A Delaware hospital last week became the first hospital in the country to settle allegations that it improperly billed Medicare for patients whom it transferred to other hospitals.
The $1.3 million settlement is part of a national project HHS' inspector general's office launched in 1997 that looks at how hospitals bill Medicare for patients they transfer to other facilities rather than send home.
The project is a second effort by the feds to crack down on Medicare overpayments to hospitals, which come about because of how hospitals report the discharge or transfer of patients. Another effort focuses on hospitals that discharge patients early to post-acute-care settings (See story, this page).
Under billing rules that have been in effect since Medicare's prospective payment system began in 1983, hospitals that admit but then transfer a patient to another hospital are entitled to only a pro-rated share of the DRG payment for that case. Only hospitals that discharge patients home, effectively ending their inpatient stay, are entitled to the full DRG payment.
HHS is concerned that hospitals transferring patients are billing Medicare for the full DRG amounts, claiming they discharged the patient home.
That's what HHS' inspector general alleged happened at 212-bed Beebe Medical Center, an independent not-for-profit hospital in Lewes, Del., from Jan. 1, 1992, through June 30, 1999.
The Beebe investigation began in early 1999 after a routine audit by the inspector general.
Beebe President and Chief Executive Officer Jeffrey Fried said the 85-year-old hospital admitted to billing errors caused by inaccurate coding information.
"We've acknowledged from the beginning that these were mistakes that we made," Fried said. "They were not, however, intentional."
Fried said the government's initial investigation uncovered 251 improperly billed patient transfers through 1997, and the hospital voluntarily reported another 64 cases that occurred after that.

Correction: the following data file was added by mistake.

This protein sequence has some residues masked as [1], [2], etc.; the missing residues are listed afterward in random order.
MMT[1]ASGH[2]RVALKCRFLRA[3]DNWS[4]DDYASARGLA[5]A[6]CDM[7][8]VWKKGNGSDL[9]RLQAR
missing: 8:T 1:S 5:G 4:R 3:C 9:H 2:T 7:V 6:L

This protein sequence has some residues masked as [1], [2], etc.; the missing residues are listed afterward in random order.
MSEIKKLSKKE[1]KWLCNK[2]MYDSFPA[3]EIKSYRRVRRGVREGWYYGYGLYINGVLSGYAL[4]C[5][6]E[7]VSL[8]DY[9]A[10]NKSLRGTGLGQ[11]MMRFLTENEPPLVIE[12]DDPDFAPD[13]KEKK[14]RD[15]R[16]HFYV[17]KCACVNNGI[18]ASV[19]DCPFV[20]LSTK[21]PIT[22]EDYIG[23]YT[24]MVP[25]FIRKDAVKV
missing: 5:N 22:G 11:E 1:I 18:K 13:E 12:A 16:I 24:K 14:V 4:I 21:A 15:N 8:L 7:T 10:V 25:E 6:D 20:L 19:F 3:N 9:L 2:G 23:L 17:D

Fried said the $1.3 million settlement essentially is the total amount Medicare overpaid the hospital plus interest.
In fiscal 1999, Beebe earned $3.5 million on revenue of $160.4 million.
Assistant U.S. Attorney for Delaware Luis Matos said the case and what he described as a reasonable settlement amount show that "we're committed to pursuing these cases in a fair and even-handed manner."
In addition to the civil monetary penalty, Matos said, Beebe officials signed a three-year corporate integrity agreement that includes a billing training program, code of conduct, self-audits and annual compliance reports.
The settlement is the first of what could be many patient-transfer cases to come, said Gabriel Imperato, a healthcare lawyer specializing in fraud cases.
Imperato, who's with Broad & Cassell in Fort Lauderdale, Fla., said there's no way of knowing exactly how many hospitals have been targeted in the patient-transfer investigation. But based on the government's stated interest in these cases, he said, he believes there could be more than 100 hospitals under this investigation's microscope.
HHS inspector general spokeswoman Alwyn Cassil would not disclose how many more patient-transfer cases are in the pipeline.
"We're still in the early stages of this national project," Cassil said. "But we're pleased to have this matter resolved and appreciate the cooperation the medical center offered throughout the review."
The hospital industry has had plenty of warning that the feds are interested in patient transfers.
For most of the 1990s, HHS' inspector general's office has warned healthcare providers through a series of audits and speeches about improperly billing Medicare for patient transfers. But the conduct has continued, according to the agency.
In a November 1996 report, the inspector general estimated that improper patient transfers had cost Medicare $352.3 million since 1986.